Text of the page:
Did you know there are porcupines in the sea? Specifically porcupine rays, Urogymnus asperrimus, a ray in the family Dasyatidae and one of six species in the genus Urogymnus (along with U. acanthobothrium, U. dalyensis, U. granulatus, U. lobistoma and U. polylepis). A layer of spikes on its back gives it its common name, and it lacks the venomous barb at the beginning of its tail like most other stingray species. It is a rarely seen ray species, so it largely remains a mystery.
The thorns that give this ray its prickly body is a protective armor against predators, which includes hammerhead sharks, bull sharks, orcas and other large fish. And although it lacks the defense of a barb on its tail, the whip-like tail can still pack a punch. This animal is usually a shade of brown or grey with a white belly, while its tail is usually black in colour.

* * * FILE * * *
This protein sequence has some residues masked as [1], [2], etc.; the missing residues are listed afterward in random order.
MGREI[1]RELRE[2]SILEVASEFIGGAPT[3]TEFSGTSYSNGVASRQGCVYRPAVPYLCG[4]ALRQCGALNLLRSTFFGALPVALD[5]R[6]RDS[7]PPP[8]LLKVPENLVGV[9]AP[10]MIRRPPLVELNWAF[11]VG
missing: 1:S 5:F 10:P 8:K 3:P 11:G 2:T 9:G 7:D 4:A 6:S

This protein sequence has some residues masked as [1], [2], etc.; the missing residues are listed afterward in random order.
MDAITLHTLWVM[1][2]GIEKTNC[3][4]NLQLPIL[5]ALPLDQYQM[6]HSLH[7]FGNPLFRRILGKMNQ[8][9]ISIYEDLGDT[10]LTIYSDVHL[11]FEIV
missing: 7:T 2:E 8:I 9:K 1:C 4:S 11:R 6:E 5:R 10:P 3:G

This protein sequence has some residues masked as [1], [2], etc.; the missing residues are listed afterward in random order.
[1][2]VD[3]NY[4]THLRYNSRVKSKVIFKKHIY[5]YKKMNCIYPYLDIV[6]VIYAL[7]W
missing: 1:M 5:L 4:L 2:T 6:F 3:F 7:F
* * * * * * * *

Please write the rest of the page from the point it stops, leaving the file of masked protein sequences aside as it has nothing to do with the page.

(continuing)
These rays make the Indian Ocean and the Indo-West Pacific waters their home, and seen around East Africa, the Red Sea and some parts of Australia. However, although they frequent shallower waters (such as sandy coral reefs), they are rarely seen. Because of this, their biological and reproductive histories are still not well understood. Porcupine rays forage for crustaceans, marine worms and burrowing fish, equipped with sharp teeth that allow for the breaking of hard shells.
Porcupine ray populations are declining today due to being susceptible to human activity, and the rays have been assessed by the IUCN as Vulnerable (VU).
ever heard of this prickly ray?
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TFUI Founder Melissa C. Marquez is author of all animal bios and "Behind the Fins" segments.
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